Citizenship under Fire

Citizenship under Fire: Democratic Education in Times of Conflict

Sigal R. Ben-Porath
Copyright Date: 2006
Pages: 176
https://www.jstor.org/stable/j.ctt7rsr2
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  • Book Info
    Citizenship under Fire
    Book Description:

    Citizenship under Fireexamines the relationship among civic education, the culture of war, and the quest for peace. Drawing on examples from Israel and the United States, Sigal Ben-Porath seeks to understand how ideas about citizenship change when a country is at war, and what educators can do to prevent some of the most harmful of these changes.

    Perhaps the most worrisome one, Ben-Porath contends, is a growing emphasis in schools and elsewhere on social conformity, on tendentious teaching of history, and on drawing stark distinctions between them and us. As she writes, "The varying characteristics of citizenship in times of war and peace add up to a distinction between belligerent citizenship, which is typical of democracies in wartime, and the liberal democratic citizenship that is characteristic of more peaceful democracies."

    Ben-Porath examines how various theories of education--principally peace education, feminist education, and multicultural education--speak to the distinctive challenges of wartime. She argues that none of these theories are satisfactory on their own theoretical terms or would translate easily into practice. In the final chapter, she lays out her own alternative theory--"expansive education"--which she believes holds out more promise of widening the circles of participation in schools, extending the scope of permissible debate, and diversifying the questions asked about the opinions voiced.

    eISBN: 978-1-4008-2718-3
    Subjects: Political Science, Education

Table of Contents

  1. Front Matter
    (pp. i-vi)
  2. Table of Contents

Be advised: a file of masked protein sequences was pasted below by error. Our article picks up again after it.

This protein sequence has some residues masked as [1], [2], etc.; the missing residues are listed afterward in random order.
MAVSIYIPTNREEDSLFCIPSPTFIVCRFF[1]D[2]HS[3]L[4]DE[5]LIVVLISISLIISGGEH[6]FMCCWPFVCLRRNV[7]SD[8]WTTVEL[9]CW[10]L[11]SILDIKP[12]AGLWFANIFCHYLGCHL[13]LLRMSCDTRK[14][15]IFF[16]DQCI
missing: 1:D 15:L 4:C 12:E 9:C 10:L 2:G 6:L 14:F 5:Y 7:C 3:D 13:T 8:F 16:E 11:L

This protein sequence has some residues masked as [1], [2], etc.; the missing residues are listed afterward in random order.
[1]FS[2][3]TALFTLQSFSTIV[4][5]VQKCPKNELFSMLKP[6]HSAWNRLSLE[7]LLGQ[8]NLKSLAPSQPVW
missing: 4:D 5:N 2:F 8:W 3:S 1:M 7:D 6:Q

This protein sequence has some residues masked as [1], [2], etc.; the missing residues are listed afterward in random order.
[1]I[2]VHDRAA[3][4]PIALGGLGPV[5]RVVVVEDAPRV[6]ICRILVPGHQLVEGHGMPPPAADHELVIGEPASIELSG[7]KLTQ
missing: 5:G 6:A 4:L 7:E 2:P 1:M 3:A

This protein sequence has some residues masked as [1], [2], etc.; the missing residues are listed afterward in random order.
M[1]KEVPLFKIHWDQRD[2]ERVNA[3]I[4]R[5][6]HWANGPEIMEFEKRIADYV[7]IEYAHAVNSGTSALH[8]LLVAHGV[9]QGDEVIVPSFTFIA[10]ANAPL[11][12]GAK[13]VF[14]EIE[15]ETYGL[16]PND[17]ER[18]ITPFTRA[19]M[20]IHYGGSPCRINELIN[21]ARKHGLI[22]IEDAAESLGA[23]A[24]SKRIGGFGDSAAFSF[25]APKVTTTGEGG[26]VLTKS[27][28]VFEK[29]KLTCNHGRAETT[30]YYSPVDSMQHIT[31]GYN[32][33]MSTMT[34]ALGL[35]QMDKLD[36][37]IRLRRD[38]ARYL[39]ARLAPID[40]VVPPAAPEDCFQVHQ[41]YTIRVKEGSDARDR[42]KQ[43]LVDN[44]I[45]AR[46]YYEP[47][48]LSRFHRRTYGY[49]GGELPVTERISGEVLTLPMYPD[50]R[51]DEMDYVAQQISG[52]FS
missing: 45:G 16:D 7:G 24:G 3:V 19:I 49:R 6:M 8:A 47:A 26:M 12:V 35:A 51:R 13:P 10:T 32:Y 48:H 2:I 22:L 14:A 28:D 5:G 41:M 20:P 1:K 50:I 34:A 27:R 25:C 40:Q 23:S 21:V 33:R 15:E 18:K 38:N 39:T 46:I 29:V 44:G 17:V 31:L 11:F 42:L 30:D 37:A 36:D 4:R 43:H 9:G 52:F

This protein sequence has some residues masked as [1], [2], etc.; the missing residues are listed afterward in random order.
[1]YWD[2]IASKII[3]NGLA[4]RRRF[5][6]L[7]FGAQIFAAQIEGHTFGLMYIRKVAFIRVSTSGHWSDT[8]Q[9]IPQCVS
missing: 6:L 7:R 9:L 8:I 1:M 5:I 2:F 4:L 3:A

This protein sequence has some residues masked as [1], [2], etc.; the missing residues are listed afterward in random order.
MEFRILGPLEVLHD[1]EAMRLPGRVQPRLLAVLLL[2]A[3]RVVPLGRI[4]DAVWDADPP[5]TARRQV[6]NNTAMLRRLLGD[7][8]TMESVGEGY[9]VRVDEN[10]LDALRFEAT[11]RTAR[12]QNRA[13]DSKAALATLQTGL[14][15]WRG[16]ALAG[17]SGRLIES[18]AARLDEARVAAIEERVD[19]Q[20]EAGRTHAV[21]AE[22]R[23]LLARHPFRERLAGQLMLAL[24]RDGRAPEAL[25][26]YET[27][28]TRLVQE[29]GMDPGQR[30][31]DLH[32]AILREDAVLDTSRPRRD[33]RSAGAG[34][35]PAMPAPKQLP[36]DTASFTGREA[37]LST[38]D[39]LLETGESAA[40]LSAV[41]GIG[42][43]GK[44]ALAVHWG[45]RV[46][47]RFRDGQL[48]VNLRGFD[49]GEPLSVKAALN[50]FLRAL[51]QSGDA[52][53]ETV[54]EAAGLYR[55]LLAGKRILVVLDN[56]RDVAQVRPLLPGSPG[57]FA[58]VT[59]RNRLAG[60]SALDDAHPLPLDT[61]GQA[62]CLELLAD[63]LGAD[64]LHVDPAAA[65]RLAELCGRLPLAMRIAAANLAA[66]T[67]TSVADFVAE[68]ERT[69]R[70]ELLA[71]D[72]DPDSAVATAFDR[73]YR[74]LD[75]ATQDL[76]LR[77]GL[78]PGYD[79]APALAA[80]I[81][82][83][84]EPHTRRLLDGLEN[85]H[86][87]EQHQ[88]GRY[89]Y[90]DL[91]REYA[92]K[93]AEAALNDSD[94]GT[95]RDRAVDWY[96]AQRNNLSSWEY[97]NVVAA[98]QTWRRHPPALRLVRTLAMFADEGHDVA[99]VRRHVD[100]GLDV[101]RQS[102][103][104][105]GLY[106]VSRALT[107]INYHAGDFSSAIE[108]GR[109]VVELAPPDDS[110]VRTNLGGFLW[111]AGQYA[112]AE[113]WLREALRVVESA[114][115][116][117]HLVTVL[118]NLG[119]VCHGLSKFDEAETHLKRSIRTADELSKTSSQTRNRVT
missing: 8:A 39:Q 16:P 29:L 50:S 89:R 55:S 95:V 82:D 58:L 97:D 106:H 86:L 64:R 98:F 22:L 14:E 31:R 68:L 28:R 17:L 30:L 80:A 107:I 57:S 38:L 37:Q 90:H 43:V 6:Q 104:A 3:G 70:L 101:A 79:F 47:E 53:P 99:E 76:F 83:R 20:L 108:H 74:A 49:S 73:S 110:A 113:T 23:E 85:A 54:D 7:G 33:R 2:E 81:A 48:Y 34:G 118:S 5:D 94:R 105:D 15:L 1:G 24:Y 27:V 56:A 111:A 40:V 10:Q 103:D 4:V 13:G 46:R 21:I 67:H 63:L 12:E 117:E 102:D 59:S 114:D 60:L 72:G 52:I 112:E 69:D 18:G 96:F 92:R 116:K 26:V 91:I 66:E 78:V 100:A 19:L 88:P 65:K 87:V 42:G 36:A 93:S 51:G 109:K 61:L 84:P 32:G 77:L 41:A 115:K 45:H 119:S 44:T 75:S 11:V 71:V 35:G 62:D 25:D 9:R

(pp. vii-viii)
  3. Acknowledgments
    (pp. ix-xiv)
  4. Introduction
    (pp. 1-8)

    In the summer of 2002, Israeli high school students took their final exams for their high school diplomas. At age seventeen or eighteen, just before gaining their voting rights and beginning their mandatory military service, these students were confronted with the following question on their civic studies exam: “Explain why conscientious objection is subversive.”

    With a stroke of a pen, the exam writers had abandoned decades of democratic deliberation on the balance between conscience and compliance, between majority rule and minority dissent. The students were presented with the conclusion, veiling a demand to refrain from joining the ranks of soldiers...

  5. CHAPTER 1 Citizenship in Wartime
    (pp. 9-32)

    When a democracy enters a period of war or overt security threats, its citizens’ lives are affected in many ways. Their feelings about their country can be transformed; public and political distinctions between “us” and “them” shift; citizens’ expectations from the government can be revised in light of what they perceive as their most urgent interests. The public agenda often becomes preoccupied with security issues; the public sphere is rearranged around these newly defined focal points. Many issues, including immigration, criminal law, demography, free speech, and artistic expression, to name but a few, become part of the security discourse. Access...

  6. CHAPTER 2 Education as War by Other Means
    (pp. 33-56)